Where We Have Been, Where We Are, Where We Are Maybe Going

Tuesday, February 14, 2023 |

Over long time periods stocks have delivered around 6%+ REAL returns (accounting for inflation).  Additionally, the longer the time horizon the more predictable those returns get – the range between the Max and Min returns narrows and % Positive and over 4% increases.

S&P 500 Real Total Returns

Source: Robert Shiller, Yahoo! Finance, Capital Advisors Ltd: Oct-1946 to Jun-2022

The reason for this is relatively straight forward – over time companies generally make more money (see how the price and earnings line move together and ultimately converge) and increase their dividends.

Source: Robert Shiller, Yahoo! Finance, Capital Advisors Ltd: Oct-1946 to Jun-2022

Source: Robert Shiller, Yahoo! Finance, Capital Advisors Ltd: Oct-1946 to Jun-2022; Dividend Growth = REAL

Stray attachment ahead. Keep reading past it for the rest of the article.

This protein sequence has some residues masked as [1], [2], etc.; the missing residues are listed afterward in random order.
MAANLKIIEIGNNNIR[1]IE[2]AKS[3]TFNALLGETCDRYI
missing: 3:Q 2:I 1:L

Thus, despite the recent uncertainty with regard to inflation/interest rates and the subsequent market volatility I believe there is a high degree of confidence holding stocks for a long period of time will reward investors.

Given the long-term viability of stocks has been established, let’s take a look at where we are currently:

  • The S&P 500 was down from its all-time high about 23% on 06/17/22
  • At that point, as measured over the last 5 years, the market had only been more oversold about 7 trading days
  • It then rallied almost 7% through Friday 06/24/22
  • Then fell ~3% from there through the end of the month and coming up slighly since then
  • As such we are currently off around 20% from the all-time high (through 07/05/22)
  • While we bounced off a wildly oversold market, the question becomes is it sustainable?

How did we get here?

  • Most importantly, the market has been pricing a much more hawkish Federal Reserve (i.e.  significantly raising interest rates)